(Reuters) - Jim O'Neill, a Goldman Sachs Group Inc (GS.N) executive who coined the term "BRIC" to refer to four fast-growing emerging markets, will retire later this year, according to an internal memo sent out on Tuesday.
O'Neill, chairman of Goldman's asset management division, is an economist by training who joined the company in 1995 as a partner in the roles of co-head of Global Economics Research and chief currency economist, said the memo, which was signed by Goldman Sachs Chief Executive Lloyd Blankfein.
He is perhaps best known for coming up with the BRIC acronym in 2001, which identified Brazil, Russia, India and China as top emerging markets where investors could put their money for high returns. O'Neill, known as Mr. BRIC on Wall Street, proclaimed that those emerging economies, China's in particular, would help drive markets and world economic growth for the next decade.
O'Neill, 55, once described as the world's first rock star economist for his talent on predicting movements in the $1 trillion-a-day foreign exchange markets, continues to be bullish on China.
In a 2012 year-end report, O'Neill said China "has, for now, reached a soft landing." He added that the economy appeared to have bottomed mid-way through the third quarter, and real gross domestic product growth in the 7.5 percent to 8.5 percent vicinity seems like a reasonable starting basis for thinking about 2013.
O'Neill's calls have been broadly accurate, except for his belief that the world economy was not in trouble during the financial crisis.
In the memo, Blankfein said: "Jim is an influential economist and thought leader, and is regarded as an expert in the world's foreign exchange and bond markets."
The role of chairman of Goldman Sachs Asset Management was created for O'Neill when he joined the division in 2010 and there are no plans to replace him, a spokeswoman said. Tim O'Neill, no relation, and Eric Lane will continue to co-head the business.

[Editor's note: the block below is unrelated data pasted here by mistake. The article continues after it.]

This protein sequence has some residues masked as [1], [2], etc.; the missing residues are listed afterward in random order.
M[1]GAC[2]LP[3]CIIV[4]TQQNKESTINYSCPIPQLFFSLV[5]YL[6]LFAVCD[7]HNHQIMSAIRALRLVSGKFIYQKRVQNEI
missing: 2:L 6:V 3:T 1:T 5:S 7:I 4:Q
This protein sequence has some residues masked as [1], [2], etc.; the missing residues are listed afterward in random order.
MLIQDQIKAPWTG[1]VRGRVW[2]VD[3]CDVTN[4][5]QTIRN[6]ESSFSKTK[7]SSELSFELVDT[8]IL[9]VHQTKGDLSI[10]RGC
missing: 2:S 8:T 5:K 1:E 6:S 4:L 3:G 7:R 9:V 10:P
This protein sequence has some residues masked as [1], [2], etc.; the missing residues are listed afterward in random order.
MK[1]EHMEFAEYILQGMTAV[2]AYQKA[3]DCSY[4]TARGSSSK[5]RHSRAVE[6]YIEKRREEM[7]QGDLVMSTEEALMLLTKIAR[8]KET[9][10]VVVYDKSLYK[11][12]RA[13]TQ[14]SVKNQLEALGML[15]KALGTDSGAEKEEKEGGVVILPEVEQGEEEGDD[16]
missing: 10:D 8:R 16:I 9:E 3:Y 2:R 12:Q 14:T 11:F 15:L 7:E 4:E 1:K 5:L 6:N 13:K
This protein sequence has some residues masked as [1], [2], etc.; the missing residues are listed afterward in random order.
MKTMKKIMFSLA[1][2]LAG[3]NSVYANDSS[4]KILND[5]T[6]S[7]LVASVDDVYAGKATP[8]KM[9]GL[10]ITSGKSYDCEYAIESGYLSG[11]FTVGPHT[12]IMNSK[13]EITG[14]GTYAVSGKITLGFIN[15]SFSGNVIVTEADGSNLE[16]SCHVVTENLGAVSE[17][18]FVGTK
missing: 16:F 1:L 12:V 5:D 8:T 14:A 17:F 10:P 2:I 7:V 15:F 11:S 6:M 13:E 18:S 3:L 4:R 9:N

O'Neill is not only known for his BRIC thesis.
In 2010, a group of wealthy Manchester United fans known as the Red Knights, which included O'Neill, tried to buy the soccer team for 1 billion pounds, arguing that the team's value was in decline.
Manchester United, whose shares have surged after a poor start when they were offered on the New York Stock Exchange last year, is now valued at $3.3 billion, a report on Forbes's website said in January.
What's more, Manchester United, which is controlled by the Glazers, a family better known in the United States as owner of the National Football League's Tampa Bay Buccaneers, is in first place in the English Premier League.
When asked if his retirement would free him up to go to more Man U matches, O'Neill, a lifelong United fan who grew up in Gatley, responded via email.
Reporting By Lauren Tara LaCapra and Jennifer Ablan; Editing by Gerald E. McCormick, Leslie Adler and Steve Orlofsky